In a re-run of the League Cup semi-final, it is Aberdeen who stand between St Johnstone and a historic first Scottish Cup final appearance. Judging by this season’s head to heads, league standings and cup performances, it is the toughest draw they could have got but it does offer them an early opportunity to atone for the upset of that last semi, the 4-0 scoreline reflecting how clinical Aberdeen were that day but not telling the full story.

“I thought we conducted ourselves pretty well though. We were just disappointed with the goals we conceded, but I felt we deserved more out of the game. I felt we played well enough to do something in the end.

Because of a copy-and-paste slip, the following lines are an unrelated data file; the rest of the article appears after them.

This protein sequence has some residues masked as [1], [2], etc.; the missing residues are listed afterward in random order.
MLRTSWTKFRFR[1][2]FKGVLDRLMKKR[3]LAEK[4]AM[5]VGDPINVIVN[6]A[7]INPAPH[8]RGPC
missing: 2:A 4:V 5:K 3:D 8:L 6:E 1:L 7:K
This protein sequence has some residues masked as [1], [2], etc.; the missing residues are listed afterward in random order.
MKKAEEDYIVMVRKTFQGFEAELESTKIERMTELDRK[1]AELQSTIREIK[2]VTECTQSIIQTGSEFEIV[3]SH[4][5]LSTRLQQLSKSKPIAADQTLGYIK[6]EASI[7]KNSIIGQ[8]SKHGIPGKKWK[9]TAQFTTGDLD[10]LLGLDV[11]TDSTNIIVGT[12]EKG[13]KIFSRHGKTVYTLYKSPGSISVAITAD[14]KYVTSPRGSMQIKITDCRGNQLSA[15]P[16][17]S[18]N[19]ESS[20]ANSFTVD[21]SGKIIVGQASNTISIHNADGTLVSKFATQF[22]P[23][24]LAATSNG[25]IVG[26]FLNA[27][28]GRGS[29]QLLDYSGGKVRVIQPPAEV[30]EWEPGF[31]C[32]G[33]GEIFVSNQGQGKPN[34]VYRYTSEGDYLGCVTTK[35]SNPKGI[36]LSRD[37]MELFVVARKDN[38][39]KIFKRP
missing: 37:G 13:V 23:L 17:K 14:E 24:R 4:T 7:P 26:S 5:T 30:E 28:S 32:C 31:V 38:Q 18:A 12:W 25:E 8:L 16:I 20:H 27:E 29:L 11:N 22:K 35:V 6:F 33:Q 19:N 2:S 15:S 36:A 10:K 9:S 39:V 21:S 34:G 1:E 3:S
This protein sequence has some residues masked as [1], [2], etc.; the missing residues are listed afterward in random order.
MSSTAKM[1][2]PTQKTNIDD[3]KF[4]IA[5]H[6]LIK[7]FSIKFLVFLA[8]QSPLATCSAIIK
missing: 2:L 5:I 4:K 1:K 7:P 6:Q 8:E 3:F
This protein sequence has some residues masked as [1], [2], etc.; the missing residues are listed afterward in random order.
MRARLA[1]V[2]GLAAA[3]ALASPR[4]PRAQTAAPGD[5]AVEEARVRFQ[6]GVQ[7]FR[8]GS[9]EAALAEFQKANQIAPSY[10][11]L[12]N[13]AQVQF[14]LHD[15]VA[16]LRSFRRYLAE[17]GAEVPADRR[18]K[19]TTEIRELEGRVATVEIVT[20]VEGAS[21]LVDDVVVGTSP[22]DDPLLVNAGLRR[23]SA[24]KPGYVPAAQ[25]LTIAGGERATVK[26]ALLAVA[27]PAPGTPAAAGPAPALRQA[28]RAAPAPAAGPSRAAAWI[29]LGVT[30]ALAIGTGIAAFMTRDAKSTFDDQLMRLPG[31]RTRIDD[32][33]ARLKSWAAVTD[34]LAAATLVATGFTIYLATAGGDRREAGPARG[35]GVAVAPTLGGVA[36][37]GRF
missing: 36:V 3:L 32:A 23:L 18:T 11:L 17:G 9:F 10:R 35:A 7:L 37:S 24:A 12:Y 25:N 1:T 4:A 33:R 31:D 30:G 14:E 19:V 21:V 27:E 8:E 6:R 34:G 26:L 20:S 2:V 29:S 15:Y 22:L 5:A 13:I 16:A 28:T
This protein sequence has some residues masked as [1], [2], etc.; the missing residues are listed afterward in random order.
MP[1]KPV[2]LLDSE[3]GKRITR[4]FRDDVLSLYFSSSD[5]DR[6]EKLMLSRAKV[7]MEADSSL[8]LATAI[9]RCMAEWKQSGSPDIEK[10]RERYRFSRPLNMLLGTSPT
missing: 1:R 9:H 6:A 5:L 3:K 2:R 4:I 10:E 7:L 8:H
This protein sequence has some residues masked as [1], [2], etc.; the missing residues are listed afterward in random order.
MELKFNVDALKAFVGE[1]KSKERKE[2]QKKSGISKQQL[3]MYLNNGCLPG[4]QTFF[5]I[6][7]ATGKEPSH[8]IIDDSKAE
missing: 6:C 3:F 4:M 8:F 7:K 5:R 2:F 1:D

“Looking back on it now, it didn’t seem like a 4-0 game but they took their chances well.

“There were a few mistakes in there from us as well but it wasn’t our day. And they obviously went on to win the cup. But that’s in the past and hopefully we can put things right this weekend.

“Coming from Perth and supporting St Johnstone, you want to play as best you can and hopefully get something out of the game. Unfortunately it wasn’t to be that day.”

In the four head-to-heads already this term there have been three Aberdeen triumphs and one draw, but each encounter has been close enough to offer hope to the Perth players, management and fans. “We’re really looking forward to it,” said the midfielder. “It’s a chance to put things right. We haven’t scored against them this season, so we’ll be looking to get a few goals and put things to bed.”